Issues Raised By Energy Transfer Partners’ Acquisition Of 60% Of ETP Holdco

by Ron Hiram
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Submitted by Ron Hiram of Wise Analysis using our Trefis Contributors tool

Energy Transfer Partners, L.P. (ETP) and Energy Transfer Equity, L.P. (ETE) announced yesterday (3/21/13) that ETP will acquire from ETE its interest in ETP Holdco Corp. (“Holdco”) for $3.75 billion of cash and ETP common units. ETP Holdco is the entity formed by ETP and ETE in 2012 to own the equity interests in Southern Union Company and Sunoco, Inc. ETE is the general partner of ETP. With this acquisition, ETP will own 100% of ETP Holdco. The deal is expected to close in the second quarter of 2013, subject to customary closing conditions.

Some background information is necessary before discussing issues raised by this transaction.

The $2 billion acquisition of Southern Union Company by ETE was completed on March 26, 2012. The main asset purchased via this acquisition was a 50% joint venture interest in Citrus Corp., an entity that owns 100% of the Florida Gas Transmission (“FGT”) pipeline system (a 5,400 mile pipeline system that extends from south Texas through the Gulf Coast to south Florida). The other 50% of FGT is owned by Kinder Morgan, Inc. (KMI).

The $5.3 billion acquisition of Sunoco, Inc. (“Sunoco”) by ETP was completed on October 5, 2012. The main assets purchased via this acquisition were: 1) retail marketing operations that sell gasoline and middle distillates at retail service stations and operate convenience stores in 25 states; and 2) ETP’s interests in Sunoco Logistics Partners L.P. (“SXL”), a master limited partnership that owns and operates refined product pipelines, crude oil pipelines, refined product and crude oil terminals, and other assets.  ETP’s interests in SXL consist of a 2% general partner interest, 100% of the incentive distribution rights (“IDR”) and 33.53 million SXL units representing ~32% of the limited partner interests as of December 31, 2012.

Holdco is an entity that was formed, and is owned, by ETP and ETE. After ETE acquired Southern Union, it contributed this asset to Holdco and received, in return, a 60% interest in Holdco. ETP therefore ended up with a 40% economic stake in Southern Union.

After ETP acquired Sunoco, it contributed this asset to Holdco and received, in return, a 40% interest in Holdco. ETP ended up with a 40% economic stake in Sunoco while ETE has 60%.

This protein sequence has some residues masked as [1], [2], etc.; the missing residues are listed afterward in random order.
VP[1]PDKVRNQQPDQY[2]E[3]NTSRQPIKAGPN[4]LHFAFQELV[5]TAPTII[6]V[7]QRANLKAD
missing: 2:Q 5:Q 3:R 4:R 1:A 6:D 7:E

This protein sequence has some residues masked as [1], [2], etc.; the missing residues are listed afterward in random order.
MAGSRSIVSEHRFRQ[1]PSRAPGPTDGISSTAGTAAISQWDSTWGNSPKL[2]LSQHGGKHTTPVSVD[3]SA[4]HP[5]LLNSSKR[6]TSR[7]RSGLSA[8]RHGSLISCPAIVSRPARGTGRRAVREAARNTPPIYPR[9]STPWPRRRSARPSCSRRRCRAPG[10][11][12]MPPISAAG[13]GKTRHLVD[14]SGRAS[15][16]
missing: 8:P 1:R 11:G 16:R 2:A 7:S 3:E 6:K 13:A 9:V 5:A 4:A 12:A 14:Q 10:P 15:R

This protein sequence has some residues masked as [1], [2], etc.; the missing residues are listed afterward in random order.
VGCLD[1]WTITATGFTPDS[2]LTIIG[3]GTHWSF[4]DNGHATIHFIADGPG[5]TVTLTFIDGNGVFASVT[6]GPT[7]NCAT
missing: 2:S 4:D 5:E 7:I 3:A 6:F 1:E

In sum, ETE transferred to ETP 40% of the economic interests it acquired via the $2 billion Southern Union acquisition in exchange for ETP transferring to ETE 60% of the economic interests it acquired via the $5.3 billion Sunoco acquisition.

In a prior article I noted that time will tell how fair this exchange was. Given the transaction announced yesterday, a preliminary evaluation can now be done.

ETP announced it was acquiring the 60% stake it does not own in Holdco for $3.75 billion (consisting of $2.35 billion of newly issued ETP common units and $1.40 billion in cash). To make the transaction more palatable for ETP, ETE has agreed to forego 100% of its IDR payments on the newly issued ETP units for each of the first eight consecutive quarters beginning with the quarter in which the closing of the transaction occurs, and 50% of the IDR payments on the newly issued ETP units for the following eight consecutive quarters.

Holdco currently owns and, following the transaction announced yesterday, ETP will own 100% of the assets acquired via the Southern Union Company merger and 100% of the assets acquired via the Sunoco merger. But ETP has already paid $5.3 billion (for Sunoco) and is now paying a further $3.75 billion to acquire the remainder of Holdco. All-in-all, ETP will have paid $9.05 billion for assets that were acquired for total consideration of $7.3 billion.

At ETP’s current distribution rate of $0.89375 per quarter, I calculate ETE’s IDR to be $0.52 per unit. The number of ETP units to be issued is ~48 million ($2.35 billion at an assumed price of ~$49 per unit). The value of the IDRs forgone by ETE is roughly $25 million per quarter. ETE is waiving 12 full quarters (8 at 100% and 8 at 50%). Even if we ignore time value of money, this amounts to only ~$300 million, a figure far too small to explain the total consideration delta.

Beyond that, analysts have estimated Holdco’s enterprise value at ~$6.2 billion using a 9.5 multiple of estimated EBITDA for 2013. Using that number would further increase the delta.

I cannot understand the price being paid by ETP and I hope to see an explanation forthcoming from management. My preference for ETE over ETP has become stronger.

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